This satiric novel grapples with the social and sexual issues that confront the lives of a group of young New Yorkers who share a beach house in The Hamptons from Memorial Day to Labor Day. All their passionate and, often times, humorous dramas are staged on the beaches, at the parties, and at the "hot spots" of The Hamptons.
The Unemployed Man Who Became a Tree
These are Manhattan poems, down-and-out poems, looking-for-a-job poems, regarding the world from a street corner poems.
"It's thrilling to watch a poet create a world - fascinating when it turns out to be the world we live in. Pilkington's spare, subversive voice can conjure love from a donut, despair. Reading this beautiful and quietly visceral book, it's easy to forget each of us lives only once and dies alone."
-- Dennis Nurske, author of The Border Kingdom
In the Eyes of a Dog
Pilkington takes the reader on a vivid explorative journey. It is a journey that begins in New York City where he lives and where he distills its concrete landscape with an insightful, unexpected use of language and imagery. Each poem in the collection is a discovery transforming the familiar into an individual, unique experience. These poems are personal confrontations with the world and the ultimate inner discovery of what it means to be human.
Ready to Eat the Sky
"In Ready to Eat the Sky the reader encounters a poet of extraordinary fineness of vision, one whose language adheres to the surface of realities with an elegance and simplicity rare in today's poetry. There is humility and grace of being in these poems, which stand before the world openmouthed, hat in hand, heart on sleeve. I take guilty pleasure in the poems of Kevin Pilkington, and consider him an essential voice in contemporary poetry."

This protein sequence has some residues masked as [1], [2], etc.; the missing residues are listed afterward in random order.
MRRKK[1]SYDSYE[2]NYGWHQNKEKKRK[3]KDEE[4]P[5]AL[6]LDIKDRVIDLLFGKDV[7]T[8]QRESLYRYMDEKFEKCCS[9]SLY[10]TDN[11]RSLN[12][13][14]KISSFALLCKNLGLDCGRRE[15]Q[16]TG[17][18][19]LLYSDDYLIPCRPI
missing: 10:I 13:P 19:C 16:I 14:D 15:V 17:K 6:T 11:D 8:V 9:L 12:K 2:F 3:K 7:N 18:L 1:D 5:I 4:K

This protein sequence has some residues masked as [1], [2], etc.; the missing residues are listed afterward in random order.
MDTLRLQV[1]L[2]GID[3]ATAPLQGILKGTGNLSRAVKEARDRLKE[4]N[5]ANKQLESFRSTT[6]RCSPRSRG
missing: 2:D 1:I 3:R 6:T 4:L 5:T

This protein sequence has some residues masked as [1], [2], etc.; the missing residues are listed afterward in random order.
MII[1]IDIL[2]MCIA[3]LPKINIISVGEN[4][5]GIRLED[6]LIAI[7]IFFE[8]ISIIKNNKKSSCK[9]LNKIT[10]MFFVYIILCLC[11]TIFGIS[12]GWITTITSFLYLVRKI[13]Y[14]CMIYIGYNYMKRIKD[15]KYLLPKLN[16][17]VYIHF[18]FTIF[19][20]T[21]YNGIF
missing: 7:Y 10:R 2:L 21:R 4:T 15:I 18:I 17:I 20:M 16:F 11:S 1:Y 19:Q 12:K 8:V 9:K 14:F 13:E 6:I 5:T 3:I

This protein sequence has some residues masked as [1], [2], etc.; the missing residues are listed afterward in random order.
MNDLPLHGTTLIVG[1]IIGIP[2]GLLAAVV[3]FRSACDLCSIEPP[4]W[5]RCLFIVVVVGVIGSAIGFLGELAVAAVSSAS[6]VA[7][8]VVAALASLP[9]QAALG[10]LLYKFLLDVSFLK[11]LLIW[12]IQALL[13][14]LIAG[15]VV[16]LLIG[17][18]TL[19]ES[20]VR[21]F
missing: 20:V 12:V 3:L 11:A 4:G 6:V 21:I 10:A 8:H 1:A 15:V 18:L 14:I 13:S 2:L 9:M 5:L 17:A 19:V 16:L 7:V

-- Jay Parini, author of Why Poetry Matters
"Pilkington is unafraid of direct emotion in his poems - his speaker is always open and vulnerable. But because his rhythms and tropes are so vivid the poems never cross the line from true sentiment into mere sentimentality. This is a poet unafraid of being understood, who will not hide behind decorativeness or the oblique. Read these poems aloud and you will hear an authentic and quintessentially American voice not only writing but also speaking to you."
-- Thomas Lux, author of God Particles
St. Andrew's Head
"Kevin Pilkington does some great things with language. As Ammons said, 'Thank God for shenanigans in the lingo,' or something like that."
-- John Frederick Nims
"I admire your poems to the point of envy."
-- William Meredith